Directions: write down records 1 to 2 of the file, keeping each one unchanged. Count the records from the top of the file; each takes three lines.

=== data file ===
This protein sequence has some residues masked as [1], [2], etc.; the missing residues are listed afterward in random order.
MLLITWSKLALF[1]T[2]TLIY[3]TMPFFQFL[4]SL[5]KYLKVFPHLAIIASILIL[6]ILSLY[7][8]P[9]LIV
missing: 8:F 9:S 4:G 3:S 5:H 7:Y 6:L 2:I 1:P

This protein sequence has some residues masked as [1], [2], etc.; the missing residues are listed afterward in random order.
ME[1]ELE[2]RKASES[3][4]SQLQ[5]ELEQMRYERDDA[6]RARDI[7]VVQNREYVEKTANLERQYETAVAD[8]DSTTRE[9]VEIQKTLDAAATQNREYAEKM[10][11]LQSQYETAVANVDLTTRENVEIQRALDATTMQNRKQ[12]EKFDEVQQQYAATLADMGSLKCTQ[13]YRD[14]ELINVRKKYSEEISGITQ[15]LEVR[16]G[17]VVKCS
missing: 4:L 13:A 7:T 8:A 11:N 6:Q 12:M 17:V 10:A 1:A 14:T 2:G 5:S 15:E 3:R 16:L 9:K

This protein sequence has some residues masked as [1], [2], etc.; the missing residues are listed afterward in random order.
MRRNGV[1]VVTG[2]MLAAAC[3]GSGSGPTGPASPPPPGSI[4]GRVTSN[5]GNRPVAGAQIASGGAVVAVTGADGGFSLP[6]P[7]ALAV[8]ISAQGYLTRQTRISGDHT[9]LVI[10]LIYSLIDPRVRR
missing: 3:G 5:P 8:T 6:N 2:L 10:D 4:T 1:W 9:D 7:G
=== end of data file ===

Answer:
This protein sequence has some residues masked as [1], [2], etc.; the missing residues are listed afterward in random order.
MLLITWSKLALF[1]T[2]TLIY[3]TMPFFQFL[4]SL[5]KYLKVFPHLAIIASILIL[6]ILSLY[7][8]P[9]LIV
missing: 8:F 9:S 4:G 3:S 5:H 7:Y 6:L 2:I 1:P

This protein sequence has some residues masked as [1], [2], etc.; the missing residues are listed afterward in random order.
ME[1]ELE[2]RKASES[3][4]SQLQ[5]ELEQMRYERDDA[6]RARDI[7]VVQNREYVEKTANLERQYETAVAD[8]DSTTRE[9]VEIQKTLDAAATQNREYAEKM[10][11]LQSQYETAVANVDLTTRENVEIQRALDATTMQNRKQ[12]EKFDEVQQQYAATLADMGSLKCTQ[13]YRD[14]ELINVRKKYSEEISGITQ[15]LEVR[16]G[17]VVKCS
missing: 4:L 13:A 7:T 8:A 11:N 6:Q 12:M 17:V 10:A 1:A 14:T 2:G 5:S 15:E 3:R 16:L 9:K